DC Public Library Services and Facilities: A Framework for Continuing Success
"If Washington is truly the capital of the free world in its fullest sense it needs a capital library that is at least equal - and ideally superior - to any public library on earth."
What does a world-class library system look like in the 21st century?
Behavioral data tells us that library buildings need to be built where people are (not just "where they sleep"). Libraries need to invite and encourage exploration; they need to offer quiet places to read and reflect, as well as spaces for shared learning and collaboration; and they need to provide the public with access to mainstream technology. Finally, they need to be large enough to provide space, services and collections to draw the public, and to be staffed efficiently; flexible and sustainable enough to accommodate future uses; and housed in buildings that respect the earth and maximize the efficient use of resources.
Library buildings need to be "where people are" (not just where they sleep)...
Data shows that visits to the library do not always originate from home, and they often occur in combination with other activities. People travel to the library from their workplaces and schools; they visit libraries in the middle of shopping, or while running errands in the midst of busy lives.
In general, a good retail location is a good library location. Including libraries in retail corridors enhances the attractiveness and success of both the library and the retail business.
Library buildings are being designed to invite exploration...
Transparent exterior walls that allow people passing by to see what's going on inside the library invite the community to come inside and explore. Such design also allows for the use of natural light, and creates a more visually interesting environment for people inside the library.
Libraries need to keep pace with evolving mainstream technology...
Libraries need to be proactive in finding ways to use current and evolving technologies to improve library services. Technology is no longer seen as a special feature, but as an integral element in the basic work of the library. Library facilities need to be designed in such a way that this integration can continually evolve with a minimal need for expensive retrofitting.
Libraries tend to follow technological trends rather than create them. (Bar codes on books came after bar codes on cans of vegetables.) And while people don't expect their libraries to lead the way in uses of technology, they do expect them to keep up with mainstream technology. The time between people saying "I can't believe the library has X," to the time when they say "I can't believe the library doesn't have Y," is getting shorter and shorter.
Libraries are offering spaces for shared learning and collaborative creation...
Library "zones" are increasingly being designed to accommodate types of activities, rather than specific age groups. This makes sense: a 16-year-old job seeker has more in common with a 60-year-old job seeker than with his 16-year-old peers who may be looking for music videos or working on school projects with other students. A storytelling area might offer a place to read books to toddlers; or for elderly people to share their life stories.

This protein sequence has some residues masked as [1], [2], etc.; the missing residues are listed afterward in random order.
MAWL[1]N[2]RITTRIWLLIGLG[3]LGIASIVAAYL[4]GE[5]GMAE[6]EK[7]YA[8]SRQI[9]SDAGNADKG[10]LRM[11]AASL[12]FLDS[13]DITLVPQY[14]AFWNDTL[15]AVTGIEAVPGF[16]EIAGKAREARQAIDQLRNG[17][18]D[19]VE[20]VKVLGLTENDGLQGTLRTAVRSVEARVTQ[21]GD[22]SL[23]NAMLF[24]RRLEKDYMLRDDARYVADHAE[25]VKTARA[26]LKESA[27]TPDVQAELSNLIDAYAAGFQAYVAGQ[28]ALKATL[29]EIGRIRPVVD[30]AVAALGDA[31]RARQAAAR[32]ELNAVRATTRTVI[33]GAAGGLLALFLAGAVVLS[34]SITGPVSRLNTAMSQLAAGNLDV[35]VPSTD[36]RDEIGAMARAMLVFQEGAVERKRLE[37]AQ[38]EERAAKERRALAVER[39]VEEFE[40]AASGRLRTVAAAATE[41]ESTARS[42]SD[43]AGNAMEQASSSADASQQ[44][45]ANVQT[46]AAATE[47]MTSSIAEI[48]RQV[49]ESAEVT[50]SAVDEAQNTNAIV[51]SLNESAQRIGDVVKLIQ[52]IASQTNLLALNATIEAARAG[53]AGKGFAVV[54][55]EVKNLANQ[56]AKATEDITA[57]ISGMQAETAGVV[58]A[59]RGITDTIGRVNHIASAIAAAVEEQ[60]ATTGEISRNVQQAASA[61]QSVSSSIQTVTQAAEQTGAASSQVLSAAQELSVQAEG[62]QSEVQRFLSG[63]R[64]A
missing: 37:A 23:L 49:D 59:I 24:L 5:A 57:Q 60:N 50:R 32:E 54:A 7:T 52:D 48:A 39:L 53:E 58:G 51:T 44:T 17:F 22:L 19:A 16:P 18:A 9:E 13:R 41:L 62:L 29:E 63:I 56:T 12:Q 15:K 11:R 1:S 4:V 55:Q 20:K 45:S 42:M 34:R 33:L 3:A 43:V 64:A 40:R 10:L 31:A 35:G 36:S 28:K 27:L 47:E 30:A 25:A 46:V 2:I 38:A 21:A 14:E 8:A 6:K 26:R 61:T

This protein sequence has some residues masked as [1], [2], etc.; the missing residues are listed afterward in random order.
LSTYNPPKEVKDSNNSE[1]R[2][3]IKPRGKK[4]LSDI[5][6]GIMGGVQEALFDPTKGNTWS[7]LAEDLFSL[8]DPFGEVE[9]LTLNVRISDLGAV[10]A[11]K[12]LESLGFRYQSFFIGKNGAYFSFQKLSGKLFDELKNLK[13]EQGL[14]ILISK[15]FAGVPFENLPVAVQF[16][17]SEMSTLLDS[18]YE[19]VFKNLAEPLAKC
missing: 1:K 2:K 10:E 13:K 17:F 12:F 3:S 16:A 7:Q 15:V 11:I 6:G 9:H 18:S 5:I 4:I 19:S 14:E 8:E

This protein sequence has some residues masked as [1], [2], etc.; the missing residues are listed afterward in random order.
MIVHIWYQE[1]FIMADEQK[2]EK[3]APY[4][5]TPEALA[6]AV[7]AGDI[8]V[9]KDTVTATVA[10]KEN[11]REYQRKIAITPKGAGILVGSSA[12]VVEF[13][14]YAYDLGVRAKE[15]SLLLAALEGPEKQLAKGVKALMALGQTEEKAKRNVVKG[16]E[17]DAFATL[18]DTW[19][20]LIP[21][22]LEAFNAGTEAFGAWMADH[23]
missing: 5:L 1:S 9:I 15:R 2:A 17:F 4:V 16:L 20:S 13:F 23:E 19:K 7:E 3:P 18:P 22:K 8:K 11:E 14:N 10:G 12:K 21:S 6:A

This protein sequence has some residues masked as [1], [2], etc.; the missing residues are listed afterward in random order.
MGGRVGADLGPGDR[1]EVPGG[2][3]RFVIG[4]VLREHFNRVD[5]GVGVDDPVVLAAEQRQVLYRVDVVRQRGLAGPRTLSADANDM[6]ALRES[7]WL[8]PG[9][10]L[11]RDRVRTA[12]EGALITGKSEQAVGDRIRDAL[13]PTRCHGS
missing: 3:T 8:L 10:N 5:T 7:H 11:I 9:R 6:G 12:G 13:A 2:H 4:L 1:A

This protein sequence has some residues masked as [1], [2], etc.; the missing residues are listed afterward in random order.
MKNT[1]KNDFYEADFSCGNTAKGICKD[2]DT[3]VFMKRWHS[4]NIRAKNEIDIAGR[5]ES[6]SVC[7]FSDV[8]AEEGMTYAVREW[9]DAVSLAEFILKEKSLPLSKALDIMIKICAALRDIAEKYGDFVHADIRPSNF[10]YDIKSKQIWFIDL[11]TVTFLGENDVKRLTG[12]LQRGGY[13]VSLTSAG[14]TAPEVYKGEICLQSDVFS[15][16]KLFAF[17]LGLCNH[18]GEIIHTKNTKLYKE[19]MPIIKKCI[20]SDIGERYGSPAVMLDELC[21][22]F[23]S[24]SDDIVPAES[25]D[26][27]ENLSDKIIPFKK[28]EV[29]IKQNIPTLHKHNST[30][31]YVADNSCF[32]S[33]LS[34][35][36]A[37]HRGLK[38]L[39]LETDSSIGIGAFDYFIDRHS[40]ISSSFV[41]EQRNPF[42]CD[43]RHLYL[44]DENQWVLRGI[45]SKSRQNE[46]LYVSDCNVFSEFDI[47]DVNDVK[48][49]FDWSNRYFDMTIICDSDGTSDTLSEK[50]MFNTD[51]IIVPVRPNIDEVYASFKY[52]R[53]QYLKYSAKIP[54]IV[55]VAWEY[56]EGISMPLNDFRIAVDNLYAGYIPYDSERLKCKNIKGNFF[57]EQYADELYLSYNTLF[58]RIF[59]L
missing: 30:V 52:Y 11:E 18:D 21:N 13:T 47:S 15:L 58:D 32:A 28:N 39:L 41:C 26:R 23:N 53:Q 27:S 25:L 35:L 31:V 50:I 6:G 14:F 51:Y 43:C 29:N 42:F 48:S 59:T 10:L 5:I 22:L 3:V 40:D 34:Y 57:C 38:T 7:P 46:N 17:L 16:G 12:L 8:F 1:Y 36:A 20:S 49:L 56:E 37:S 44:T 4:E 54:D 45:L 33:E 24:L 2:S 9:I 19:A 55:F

Library buildings continue to offer quiet places for people to read and reflect...
While the days of "Shhh! You're in the library!" are a thing of the past, libraries still need to provide quiet places where people who want to read, study or just reflect quietly can do so.
Library buildings need to be flexible...
While no one knows what changes future technologies will bring; there will be changes that cannot be predicted that must be accommodated in the future.
Today's libraries are being built to be easily reconfigurable, with few walls and raised floors. Modular, movable furniture and equipment, even shelves on wheels, also provide the flexibility needed.
Library buildings need to be large enough to be staffed efficiently.
Part of the commitment to good stewardship of public funds is that the library must optimize the return on investment of every dollar. As at all libraries, staffing is DC Public Library's greatest expense: 70 percent of the operating budget.
Library size has a direct bearing on staffing efficiencies: for example, DC Public Library's larger libraries, such as Anacostia, Benning and Watha T. Daniel/Shaw libraries, support nearly three times the service per staff member of the smaller locations, such as Parklands-Turner, Deanwood and Northwest One libraries.
While the larger libraries provide three times the books, computers and seats; they require only two or three more staff. A small library may need five staff, while the larger libraries, around 20,000 square feet, require seven or eight.6
Libraries need to provide a "green" model for the community...
With their emphasis on reuse/return/recycle, libraries have always been inherently "green": their book and other collections can be used by the whole community, an ecologically sound practice if ever there were one.
District of Columbia building code requires that all new buildings must be designated at least LEED (Leadership in Energy and Environmental Design) Silver by the U.S. Green Building Council. But a desirable direction for libraries is to move from carbon neutral to carbon positive; and green operations as well as green buildings should be the goal and direction of future facilities planning.
6See Appendix H.